### Introduction

tutch is a tool for checking constructive proofs. It is aimed at teaching intuitionistic logic and "how to prove". Its name is short for tutorial proof checker.

Many logic tutors are out there already, most of them interactive and rule-based. Although they often come with beautiful graphical interfaces, we find proof development in these interactive systems disadvantageous for the following reasons:

• Either one has to learn many command names or click around much.
• Forgotten proof step usually cannot be inserted easily.
• The result is usually a proof script, incomprehensible for the human reader.
We tried an alternative way and followed the Curry-Howard Isomorphism: proving = programming. We offer a small language in which proofs can be "programmed", and a compiler-like tool that verifies steps in the proof file. This has the following advantages:
• One can use one's favorite text editor to type the proof.
• Missing steps can be inserted easily.
• Proofs can be reused via cut-and-paste.
• The resulting proof is human-readable like the source code of a structured programming language.
We believe that with tutch, students learn to write a proof rather than just how to use a specific proof system. In Fall 2000 tutch was used in the course Constructive Logic (Frank Pfenning, CMU) with great success.

### Example

Here a short glimpse at how proofs in tutch look like. Everything from "%" to the end of a line is considered a comment. A frame construct "[...]" introduces a hypothesis in the first line which is available within the frame. Each step follows from the previous by a single natural deduction inference step.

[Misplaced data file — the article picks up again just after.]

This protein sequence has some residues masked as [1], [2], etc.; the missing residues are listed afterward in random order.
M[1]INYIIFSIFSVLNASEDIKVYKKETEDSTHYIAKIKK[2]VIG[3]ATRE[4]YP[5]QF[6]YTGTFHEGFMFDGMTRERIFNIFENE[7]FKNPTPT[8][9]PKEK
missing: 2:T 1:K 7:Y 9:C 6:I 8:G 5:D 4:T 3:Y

``` proof andComm: A & B => B & A = begin [ A & B; % assumption A; B; B & A ]; % conclusion A & B => B & A end; ```

### Features

tutch supports certain constructive theories from propositional logic to Heyting Arithmetic, which allows to do a little "software verification". Since it uses the same syntax for proof terms and programs, the Curry-Howard Isomorphism can be studied naturally. In detail, tutch handles the following theories and concepts:
1. Natural Deduction (ND) proofs in Intuitonistic Predicate Logic
2. ND proofs annotated with proof terms
3. Proving with proof terms alone
4. Primitve Recursion over booleans, natural numbers and lists
5. Heyting Arithmetic: induction, equality, inequality
External features are an easy to use interface and an electronic homework submission system.

### Documentation

The tutch documentation is available in different formats:

tutch 0.53 beta is available for Unix platforms. It requires Standard ML of New Jersey, Version 110. Have fun!

11.02.2009 0.53 for SML 110 working versions (≥ 110.45) tutch-0.53-for-sml-110.45.tar.gz tutch-0.53-for-sml-110.45-INSTALL
13.06.2004 0.52 for SML 110 working versions (≥ 110.45) tutch-0.52-for-sml-110.45.tar.gz tutch-0.52-for-sml-110.45-INSTALL
24.10.2002 0.52 beta (for SML 110 official release) tutch-0.52.tar.gz tutch-0.52-INSTALL
10.07.2001 0.51 beta tutch-0.51.tar.gz tutch-0.51-INSTALL

### Known bugs

tutch is in an early stage of development. Bug reports and suggestions for improvements are very welcome. These bugs wait to be fixed:

Send bug report!

### Paper and related work

In essence, Tutch's linear proof notation with bracketed assumption is ASCII-fication of Fitch-style proofs, close to the ``boxes'' presentation of Huth and Ryan, with justifications (references to rule names and line numbers) inferred. Letting the system infer the justifications but not the sequence and bracketing of propositions was the original idea of Frank Pfenning. It liberates the student of the tedious work of line numbering and rule referencing, without diminishing the learning experience of what a valid natural deduction proof is and how it can be constructed.